Women in Politics: Fast Forward
By Yusur Al Bahrani
Participants were filled with energy and enthusiasm; sounds of optimistic laughter echoed under the dome of Parliament of Jordan. Instead of men in black, grey or blue suits, the place was filled with finely dressed women. Some of them wore their traditional attires. During breaks, women exchange art pieces, scarves and beaded fabric purses with each other. Peace building was a priority during their discussions and panels.
In a country surrounded by tensions and conflicts, more than 400 women Members of Parliaments and governments from more than 80 countries found a safe space in Amman to meet, network and discuss their perspectives during Women in Parliament (WIP) Global Summit on May 4-6, 2016. Currently, there are 18 women MPs in Jordan and eight members of the Senate.
The summit, “Women in Politics: Fast Forward” was co-hosted by the Jordanian Parliament and the Organization for Economic Cooperation and Development (OECD) in collaboration with the Jordanian National Commission for Women (JNCW) and Council of Women World Leaders (CWWL). The summit focused on the importance of parity of power and addressed crucial matters such as peace, security, migration and integration.
“The mission of Women in Parliaments Global Forum (WIP) is to increase the number and influence of female parliamentarians across the globe,” said Silvana Koch-Mehrin, founder of WIP and former Vice President of the European Parliament. “Politics need women more than women need politics,” said Hanna Birna Kristjansdottir, Iceland Member of Parliament and WIP’s chair.
While numbers matter, the role women take when they are leaders is the most essential. “Increasing number of women in parliament is not the only objective. In fact, it’s half the battle,” said Mari Kiviniemi, deputy secretary general of OECD and former Prime Minister of Finland. “We are here because we know that governance is at the centre of women empowerment.”
According to UN Women, only 22 percent of all national parliamentarians were female as of August 2015. Globally, there are 37 States in which women account for less than 10 percent of parliamentarians in single or lower houses; there are 6 chambers with no women at all.
Government of Canada was one of the partners that made the summit possible. Parliamentary Secretary to the Minister of Foreign Affairs Pamela Goldsmith-Jones announced Canada’s contribution of $ 16.3 million to further support of women’s empowerment in the Middle East and North Africa (MENA) region through a project implemented by the Forum of Federations. “Women’s participation in political spheres and decision-making spaces is essential to ensuring that democracies are truly representative,” said Goldsmith-Jones. “More women in leadership positions means a more balanced view on policy. And it tells young girls and boys that power can, and should, be held equally.”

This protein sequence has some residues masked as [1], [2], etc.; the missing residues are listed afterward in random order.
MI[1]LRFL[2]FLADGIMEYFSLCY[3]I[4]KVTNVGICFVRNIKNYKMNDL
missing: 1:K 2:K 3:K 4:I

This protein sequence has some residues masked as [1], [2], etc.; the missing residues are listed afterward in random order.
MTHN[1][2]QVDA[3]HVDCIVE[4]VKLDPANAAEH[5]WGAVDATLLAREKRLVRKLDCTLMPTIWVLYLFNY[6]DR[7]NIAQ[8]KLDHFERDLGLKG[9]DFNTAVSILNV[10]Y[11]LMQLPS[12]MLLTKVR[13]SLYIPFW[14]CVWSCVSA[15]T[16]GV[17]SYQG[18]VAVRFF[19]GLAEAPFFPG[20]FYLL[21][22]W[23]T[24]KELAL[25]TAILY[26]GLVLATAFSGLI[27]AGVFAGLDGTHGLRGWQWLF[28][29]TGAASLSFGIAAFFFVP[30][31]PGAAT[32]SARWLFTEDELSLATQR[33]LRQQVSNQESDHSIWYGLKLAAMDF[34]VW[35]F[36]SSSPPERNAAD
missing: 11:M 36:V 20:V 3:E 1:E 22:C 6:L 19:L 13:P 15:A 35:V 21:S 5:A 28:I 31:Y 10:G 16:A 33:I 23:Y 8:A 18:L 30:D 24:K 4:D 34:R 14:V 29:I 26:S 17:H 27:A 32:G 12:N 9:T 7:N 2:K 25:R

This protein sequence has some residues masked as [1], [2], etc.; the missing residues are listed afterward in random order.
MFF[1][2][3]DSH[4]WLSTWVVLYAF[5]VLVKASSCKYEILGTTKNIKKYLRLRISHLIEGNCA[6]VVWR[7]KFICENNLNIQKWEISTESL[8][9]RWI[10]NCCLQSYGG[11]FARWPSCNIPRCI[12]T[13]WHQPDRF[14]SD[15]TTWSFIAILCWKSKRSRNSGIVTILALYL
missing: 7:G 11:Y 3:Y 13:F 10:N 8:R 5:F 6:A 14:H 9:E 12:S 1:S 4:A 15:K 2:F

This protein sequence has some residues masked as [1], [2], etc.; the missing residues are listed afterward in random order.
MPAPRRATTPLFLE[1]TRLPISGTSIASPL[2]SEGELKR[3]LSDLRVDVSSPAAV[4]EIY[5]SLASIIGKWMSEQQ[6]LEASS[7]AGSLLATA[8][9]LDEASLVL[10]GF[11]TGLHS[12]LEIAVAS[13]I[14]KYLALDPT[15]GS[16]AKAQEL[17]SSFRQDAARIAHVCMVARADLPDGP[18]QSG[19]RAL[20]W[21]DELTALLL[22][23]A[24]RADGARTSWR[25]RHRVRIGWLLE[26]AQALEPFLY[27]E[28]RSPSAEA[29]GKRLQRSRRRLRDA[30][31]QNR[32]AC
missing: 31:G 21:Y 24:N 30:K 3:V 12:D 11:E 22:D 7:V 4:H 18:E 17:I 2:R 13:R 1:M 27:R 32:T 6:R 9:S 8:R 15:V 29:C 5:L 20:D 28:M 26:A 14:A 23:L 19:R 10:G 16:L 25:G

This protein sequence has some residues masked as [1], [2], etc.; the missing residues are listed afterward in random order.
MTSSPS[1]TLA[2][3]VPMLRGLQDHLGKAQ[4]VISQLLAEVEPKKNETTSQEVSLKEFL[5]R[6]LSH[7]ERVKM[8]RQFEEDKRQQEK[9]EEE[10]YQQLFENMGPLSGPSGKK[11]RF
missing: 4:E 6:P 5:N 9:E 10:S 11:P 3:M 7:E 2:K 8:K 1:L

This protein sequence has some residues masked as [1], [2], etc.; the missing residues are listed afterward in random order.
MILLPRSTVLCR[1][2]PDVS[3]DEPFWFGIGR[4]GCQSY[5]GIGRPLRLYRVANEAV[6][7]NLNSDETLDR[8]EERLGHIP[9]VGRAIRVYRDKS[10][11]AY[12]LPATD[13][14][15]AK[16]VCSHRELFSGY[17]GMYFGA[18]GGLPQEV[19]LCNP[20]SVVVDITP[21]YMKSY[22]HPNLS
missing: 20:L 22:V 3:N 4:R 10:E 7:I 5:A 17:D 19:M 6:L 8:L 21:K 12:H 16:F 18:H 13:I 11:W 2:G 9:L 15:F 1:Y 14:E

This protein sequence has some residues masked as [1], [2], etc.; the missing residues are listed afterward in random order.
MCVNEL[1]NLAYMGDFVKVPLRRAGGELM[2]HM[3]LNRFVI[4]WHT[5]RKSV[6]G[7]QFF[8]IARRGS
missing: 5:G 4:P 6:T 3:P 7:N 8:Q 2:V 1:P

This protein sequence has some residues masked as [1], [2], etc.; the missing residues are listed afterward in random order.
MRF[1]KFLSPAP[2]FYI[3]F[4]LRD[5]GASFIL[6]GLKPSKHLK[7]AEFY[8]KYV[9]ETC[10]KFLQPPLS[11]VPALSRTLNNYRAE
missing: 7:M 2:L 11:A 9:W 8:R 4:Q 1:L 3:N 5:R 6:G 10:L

“We are being led equally by men and women in our cabinet,” said Goldsmith-Jones. She also mentioned that the Canadian government puts special emphasis on caring for vulnerable women as thousands of Syrian refugees arrive. “Canada has welcomed 25,000 Syrian refugees and will do more,” said Goldsmith-Jones.
This summit took place in the MENA region for the first time; Jordan was the destination. It gave women in governments an opportunity to know more about each other’s work. I spoke to some of them who shared with me their reflections on the WIP summit experience.
“Women who are active and leaders in their countries are gathering together. This is a great network,” said Hiam Kalimat Tuguz, Jordanian Senator. She told that although Jordanian women have closed the gender gap in education, this is not reflected in the workforce where women unemployment rate is drastically higher than that of men. Tuguz added that the summit gave an opportunity to learn from the experiences of women in other countries.
“I am very thrilled and happy to have this event in Jordan. This event is the first of its kind in the MENA region and we are proud to have it here in the Jordanian Parliament. It’s a strong message for peace, economy, development and reform,” said Rula Al-Hroob, Jordanian MP. “Jordan is telling the world: ‘I am opening my hands to you and I want to listen and learn from your experiences’. Jordan has managed to be the oasis of peace.” However, Al-Hroob mentioned that Jordan could learn from other countries to close the political gender gap. “Perhaps we could have more courage in implementing reforms when it comes to legislations and when it comes to government policies concerning women empowerment,” said Al-Hroob.